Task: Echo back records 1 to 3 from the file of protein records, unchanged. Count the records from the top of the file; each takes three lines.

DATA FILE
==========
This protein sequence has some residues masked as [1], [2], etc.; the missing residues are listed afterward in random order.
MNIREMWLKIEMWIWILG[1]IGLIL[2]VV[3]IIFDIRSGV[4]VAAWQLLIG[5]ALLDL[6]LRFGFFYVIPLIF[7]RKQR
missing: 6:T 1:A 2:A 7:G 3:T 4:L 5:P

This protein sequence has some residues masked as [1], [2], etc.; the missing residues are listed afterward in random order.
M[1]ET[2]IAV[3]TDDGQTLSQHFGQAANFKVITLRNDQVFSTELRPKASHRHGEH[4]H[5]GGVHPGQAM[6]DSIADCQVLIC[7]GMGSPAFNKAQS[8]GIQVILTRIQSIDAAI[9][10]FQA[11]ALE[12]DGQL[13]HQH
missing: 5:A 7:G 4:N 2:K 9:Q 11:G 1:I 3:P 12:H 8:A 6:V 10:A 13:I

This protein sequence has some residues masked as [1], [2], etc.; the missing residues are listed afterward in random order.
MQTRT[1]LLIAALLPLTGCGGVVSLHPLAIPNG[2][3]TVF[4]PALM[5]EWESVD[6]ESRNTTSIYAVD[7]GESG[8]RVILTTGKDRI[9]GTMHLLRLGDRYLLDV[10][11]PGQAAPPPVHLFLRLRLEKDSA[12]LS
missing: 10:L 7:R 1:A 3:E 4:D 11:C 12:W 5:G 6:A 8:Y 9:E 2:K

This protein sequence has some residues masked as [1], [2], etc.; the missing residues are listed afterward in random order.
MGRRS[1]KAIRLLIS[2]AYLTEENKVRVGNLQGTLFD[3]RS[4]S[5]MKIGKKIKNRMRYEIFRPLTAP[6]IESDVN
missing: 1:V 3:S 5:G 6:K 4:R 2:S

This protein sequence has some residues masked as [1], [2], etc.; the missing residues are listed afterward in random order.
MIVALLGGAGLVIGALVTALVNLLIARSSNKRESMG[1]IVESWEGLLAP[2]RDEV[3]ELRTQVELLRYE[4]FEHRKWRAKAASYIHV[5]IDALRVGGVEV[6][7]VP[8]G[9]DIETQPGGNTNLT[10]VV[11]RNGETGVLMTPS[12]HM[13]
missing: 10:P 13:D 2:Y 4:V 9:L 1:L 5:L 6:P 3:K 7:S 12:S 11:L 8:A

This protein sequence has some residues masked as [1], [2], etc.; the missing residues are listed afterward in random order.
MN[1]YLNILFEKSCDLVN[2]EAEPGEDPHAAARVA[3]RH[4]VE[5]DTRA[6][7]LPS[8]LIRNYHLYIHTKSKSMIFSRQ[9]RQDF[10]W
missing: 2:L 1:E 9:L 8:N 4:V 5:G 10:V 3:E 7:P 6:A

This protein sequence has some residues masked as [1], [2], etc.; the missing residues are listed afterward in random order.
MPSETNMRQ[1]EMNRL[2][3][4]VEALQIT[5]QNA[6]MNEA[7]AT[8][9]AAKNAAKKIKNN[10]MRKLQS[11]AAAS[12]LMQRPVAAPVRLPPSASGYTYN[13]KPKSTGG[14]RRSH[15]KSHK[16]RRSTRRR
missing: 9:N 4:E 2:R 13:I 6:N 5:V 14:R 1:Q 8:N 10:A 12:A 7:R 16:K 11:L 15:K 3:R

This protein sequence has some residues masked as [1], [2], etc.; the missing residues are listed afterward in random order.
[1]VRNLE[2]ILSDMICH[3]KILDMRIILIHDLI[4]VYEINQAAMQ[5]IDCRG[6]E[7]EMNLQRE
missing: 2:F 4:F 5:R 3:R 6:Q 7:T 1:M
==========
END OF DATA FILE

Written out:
This protein sequence has some residues masked as [1], [2], etc.; the missing residues are listed afterward in random order.
MNIREMWLKIEMWIWILG[1]IGLIL[2]VV[3]IIFDIRSGV[4]VAAWQLLIG[5]ALLDL[6]LRFGFFYVIPLIF[7]RKQR
missing: 6:T 1:A 2:A 7:G 3:T 4:L 5:P

This protein sequence has some residues masked as [1], [2], etc.; the missing residues are listed afterward in random order.
M[1]ET[2]IAV[3]TDDGQTLSQHFGQAANFKVITLRNDQVFSTELRPKASHRHGEH[4]H[5]GGVHPGQAM[6]DSIADCQVLIC[7]GMGSPAFNKAQS[8]GIQVILTRIQSIDAAI[9][10]FQA[11]ALE[12]DGQL[13]HQH
missing: 5:A 7:G 4:N 2:K 9:Q 11:G 1:I 3:P 12:H 8:A 6:V 10:A 13:I

This protein sequence has some residues masked as [1], [2], etc.; the missing residues are listed afterward in random order.
MQTRT[1]LLIAALLPLTGCGGVVSLHPLAIPNG[2][3]TVF[4]PALM[5]EWESVD[6]ESRNTTSIYAVD[7]GESG[8]RVILTTGKDRI[9]GTMHLLRLGDRYLLDV[10][11]PGQAAPPPVHLFLRLRLEKDSA[12]LS
missing: 10:L 7:R 1:A 3:E 4:D 11:C 12:W 5:G 6:A 8:Y 9:E 2:K